Have you spotted the Blue Mormon yet?
As BMC proposes a plan to develop a botanical butterfly garden along the Coastal Road, naturalists tell you how to find Maharashtra's official species in the city
The Metamorphosis is more than just a great Kafka read. The term is commonly associated with the inspirational story of a caterpillar spinning itself into a silky cocoon and morphing into a butterfly. But leaving that aside, our curiosity is reduced only to appreciating its beauty. And as quick as they are, it is often difficult to capture one - the Blue Mormon though, requires very little effort.
In 2015, the government of Maharashtra declared the species as its official state butterfly. The insect, with a wingspan of 12 cm to 14 cm, is the second largest of its kind to be found in the state after the Southern Birdwing. It belongs to the family Papillonidae or Swallowtails denoting large, colourful butterflies. The word mormon is believed to have been borrowed from the sect owing to its polygamous nature. "The coloration is what makes the species distinct with blue stripes against a black background. It's indigenous to India and Sri Lanka, and although you can spot it in Mumbai, they are easy to spot in heavy rainfall areas," says Asif Khan of the BHNS.
Ovalekar Wadi, Thane. Pic/Asif Khan
The butterfly can be spotted in the city when the monsoon arrives in June. They breed in low-lying areas and move towards the higher reaches of the Sahyadris in December. "It is found in thick forest patches, from moist deciduous to evergreen, though sometimes you can find them in urban areas due to their larval host plants which belong to the Citrus family," says Neha Mujumdar, research fellow at the BNHS.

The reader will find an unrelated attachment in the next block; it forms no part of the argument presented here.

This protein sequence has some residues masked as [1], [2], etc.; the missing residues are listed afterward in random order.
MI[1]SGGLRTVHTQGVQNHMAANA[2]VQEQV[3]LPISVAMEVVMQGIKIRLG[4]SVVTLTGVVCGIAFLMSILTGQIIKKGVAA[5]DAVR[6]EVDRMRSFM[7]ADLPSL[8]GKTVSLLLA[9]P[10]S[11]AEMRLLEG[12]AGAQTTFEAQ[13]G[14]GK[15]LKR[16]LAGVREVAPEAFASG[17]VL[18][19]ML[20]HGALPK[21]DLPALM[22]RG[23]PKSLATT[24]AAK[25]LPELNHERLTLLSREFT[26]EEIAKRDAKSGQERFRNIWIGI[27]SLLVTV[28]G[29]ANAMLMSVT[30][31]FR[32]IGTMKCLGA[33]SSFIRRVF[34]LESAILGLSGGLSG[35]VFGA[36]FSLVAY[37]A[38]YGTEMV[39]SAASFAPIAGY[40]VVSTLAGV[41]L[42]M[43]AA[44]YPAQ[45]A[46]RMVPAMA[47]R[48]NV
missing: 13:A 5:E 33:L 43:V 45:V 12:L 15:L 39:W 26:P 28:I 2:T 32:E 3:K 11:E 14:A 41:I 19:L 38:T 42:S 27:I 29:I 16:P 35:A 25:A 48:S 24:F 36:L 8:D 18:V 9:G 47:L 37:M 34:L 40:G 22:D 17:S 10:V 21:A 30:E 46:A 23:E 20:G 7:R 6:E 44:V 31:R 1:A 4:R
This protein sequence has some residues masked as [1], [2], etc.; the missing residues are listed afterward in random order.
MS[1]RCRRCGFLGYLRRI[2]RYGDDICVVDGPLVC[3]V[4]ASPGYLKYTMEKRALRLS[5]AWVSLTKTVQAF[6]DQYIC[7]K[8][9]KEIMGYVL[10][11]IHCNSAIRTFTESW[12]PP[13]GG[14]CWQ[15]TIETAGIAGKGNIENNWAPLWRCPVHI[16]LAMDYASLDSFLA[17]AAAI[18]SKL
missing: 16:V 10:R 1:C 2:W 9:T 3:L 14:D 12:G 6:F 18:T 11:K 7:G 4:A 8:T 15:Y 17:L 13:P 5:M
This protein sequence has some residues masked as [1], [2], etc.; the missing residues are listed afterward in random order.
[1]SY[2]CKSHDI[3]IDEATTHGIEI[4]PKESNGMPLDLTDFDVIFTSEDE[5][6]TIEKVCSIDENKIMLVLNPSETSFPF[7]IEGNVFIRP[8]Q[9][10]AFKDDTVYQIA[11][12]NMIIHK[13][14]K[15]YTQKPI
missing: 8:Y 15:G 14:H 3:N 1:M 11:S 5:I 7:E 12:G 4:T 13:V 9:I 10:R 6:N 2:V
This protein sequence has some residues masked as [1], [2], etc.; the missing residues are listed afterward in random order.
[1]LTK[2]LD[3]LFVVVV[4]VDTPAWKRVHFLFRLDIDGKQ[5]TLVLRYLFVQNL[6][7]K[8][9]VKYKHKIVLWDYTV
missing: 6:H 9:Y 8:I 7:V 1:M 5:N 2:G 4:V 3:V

Shardul Bajikar, Neha Mujumdar and Asif Khan
With the BMC's Coastal Road Project in place, a plan has been floated to develop a botanical butterfly garden with a budget of Rs 10 crore. Although appreciative of the move, according to naturalist Shardul Bajikar, Mumbai's biodiversity is enough for the whole city to be qualified as a butterfly garden. "Minute modifications in our urban layout can make it very friendly for biodiversity. Even today, a mundane traffic island like the one near Churchgate station hosts about 15 to 20 butterfly species. I urge the BMC and MMRDA to convert every traffic island, every small garden into biodiversity friendly spots by just planting indigenous, native flowering, fruiting plants, and installing water cisterns, which in turn will attract butterflies, bees, and birds," Bajikar suggests.
Dos and Dont's while spotting butterflies
* While spotting their early life stages like eggs, caterpillars or pupa, do not handle them or touch them just for the sake of a photograph
* Do not disturb a mating pair
* Always wear camouflaging clothes when you're out to capture a butterfly and approach them slowly and carefully
* The best time to photograph them is when they are basking in the sun early morning to raise their body temperature to a certain limit
* Carry a macro lens for photography
Where to spot the mormon
* Ovalekar Wadi, Call: 9820779729
* Sanjay Gandhi National Park
* Aarey Milk Colony
* Hanging garden, Malabar Hill
* Karnala bird sanctuary
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